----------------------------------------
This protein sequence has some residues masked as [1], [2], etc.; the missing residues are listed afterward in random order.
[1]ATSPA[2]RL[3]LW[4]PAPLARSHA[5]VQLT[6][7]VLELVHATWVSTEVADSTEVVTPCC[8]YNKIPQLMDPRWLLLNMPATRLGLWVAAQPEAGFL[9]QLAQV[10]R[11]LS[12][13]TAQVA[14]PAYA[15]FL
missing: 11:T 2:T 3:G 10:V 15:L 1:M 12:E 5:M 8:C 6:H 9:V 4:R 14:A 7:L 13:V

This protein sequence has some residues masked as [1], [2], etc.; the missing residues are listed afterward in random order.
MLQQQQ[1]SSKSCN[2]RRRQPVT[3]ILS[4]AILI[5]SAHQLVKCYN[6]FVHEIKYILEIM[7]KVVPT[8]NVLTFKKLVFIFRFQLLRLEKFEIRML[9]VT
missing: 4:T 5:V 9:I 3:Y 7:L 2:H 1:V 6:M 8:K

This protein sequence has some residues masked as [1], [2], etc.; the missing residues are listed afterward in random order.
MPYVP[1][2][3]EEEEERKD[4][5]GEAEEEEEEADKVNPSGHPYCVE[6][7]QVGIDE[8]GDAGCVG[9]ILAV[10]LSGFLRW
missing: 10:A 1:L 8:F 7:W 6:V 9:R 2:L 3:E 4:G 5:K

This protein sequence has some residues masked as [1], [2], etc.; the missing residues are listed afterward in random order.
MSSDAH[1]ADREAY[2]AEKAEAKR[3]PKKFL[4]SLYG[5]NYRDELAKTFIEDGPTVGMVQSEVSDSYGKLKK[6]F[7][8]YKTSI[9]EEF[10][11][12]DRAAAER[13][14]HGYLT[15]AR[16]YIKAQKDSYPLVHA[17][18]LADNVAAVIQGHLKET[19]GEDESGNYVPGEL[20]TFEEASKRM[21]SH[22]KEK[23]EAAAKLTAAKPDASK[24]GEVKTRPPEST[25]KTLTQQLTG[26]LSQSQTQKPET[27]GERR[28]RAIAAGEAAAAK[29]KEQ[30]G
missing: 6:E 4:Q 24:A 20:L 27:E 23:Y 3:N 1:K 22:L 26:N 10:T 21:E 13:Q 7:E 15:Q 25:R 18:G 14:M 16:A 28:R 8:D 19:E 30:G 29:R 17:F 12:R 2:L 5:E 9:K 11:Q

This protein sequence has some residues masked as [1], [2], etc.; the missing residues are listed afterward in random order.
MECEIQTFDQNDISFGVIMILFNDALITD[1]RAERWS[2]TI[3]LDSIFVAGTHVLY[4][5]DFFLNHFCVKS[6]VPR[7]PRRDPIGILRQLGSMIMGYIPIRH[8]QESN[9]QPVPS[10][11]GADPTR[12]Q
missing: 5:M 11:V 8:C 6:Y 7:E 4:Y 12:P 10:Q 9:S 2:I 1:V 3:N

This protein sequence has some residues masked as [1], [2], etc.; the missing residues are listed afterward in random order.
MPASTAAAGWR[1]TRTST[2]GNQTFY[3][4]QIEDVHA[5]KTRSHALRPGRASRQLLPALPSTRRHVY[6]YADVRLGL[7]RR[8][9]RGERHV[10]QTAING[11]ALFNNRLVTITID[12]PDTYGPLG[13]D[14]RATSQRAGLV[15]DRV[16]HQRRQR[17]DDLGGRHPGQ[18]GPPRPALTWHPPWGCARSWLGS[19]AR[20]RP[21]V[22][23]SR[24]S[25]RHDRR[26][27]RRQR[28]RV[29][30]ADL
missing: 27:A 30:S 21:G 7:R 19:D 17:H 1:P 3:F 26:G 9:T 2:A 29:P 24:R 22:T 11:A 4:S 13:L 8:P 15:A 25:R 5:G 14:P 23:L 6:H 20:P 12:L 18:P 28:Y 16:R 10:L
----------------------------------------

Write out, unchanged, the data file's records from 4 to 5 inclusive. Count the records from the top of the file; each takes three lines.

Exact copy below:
This protein sequence has some residues masked as [1], [2], etc.; the missing residues are listed afterward in random order.
MSSDAH[1]ADREAY[2]AEKAEAKR[3]PKKFL[4]SLYG[5]NYRDELAKTFIEDGPTVGMVQSEVSDSYGKLKK[6]F[7][8]YKTSI[9]EEF[10][11][12]DRAAAER[13][14]HGYLT[15]AR[16]YIKAQKDSYPLVHA[17][18]LADNVAAVIQGHLKET[19]GEDESGNYVPGEL[20]TFEEASKRM[21]SH[22]KEK[23]EAAAKLTAAKPDASK[24]GEVKTRPPEST[25]KTLTQQLTG[26]LSQSQTQKPET[27]GERR[28]RAIAAGEAAAAK[29]KEQ[30]G
missing: 6:E 4:Q 24:A 20:L 27:E 23:Y 3:N 1:K 22:L 26:N 10:T 21:E 13:Q 7:E 15:Q 25:R 18:G 14:M 16:A 28:R 8:D 19:E 30:G 29:R 17:F 12:R 2:L 5:E 9:K 11:Q

This protein sequence has some residues masked as [1], [2], etc.; the missing residues are listed afterward in random order.
MECEIQTFDQNDISFGVIMILFNDALITD[1]RAERWS[2]TI[3]LDSIFVAGTHVLY[4][5]DFFLNHFCVKS[6]VPR[7]PRRDPIGILRQLGSMIMGYIPIRH[8]QESN[9]QPVPS[10][11]GADPTR[12]Q
missing: 5:M 11:V 8:C 6:Y 7:E 4:Y 12:P 10:Q 9:S 2:I 1:V 3:N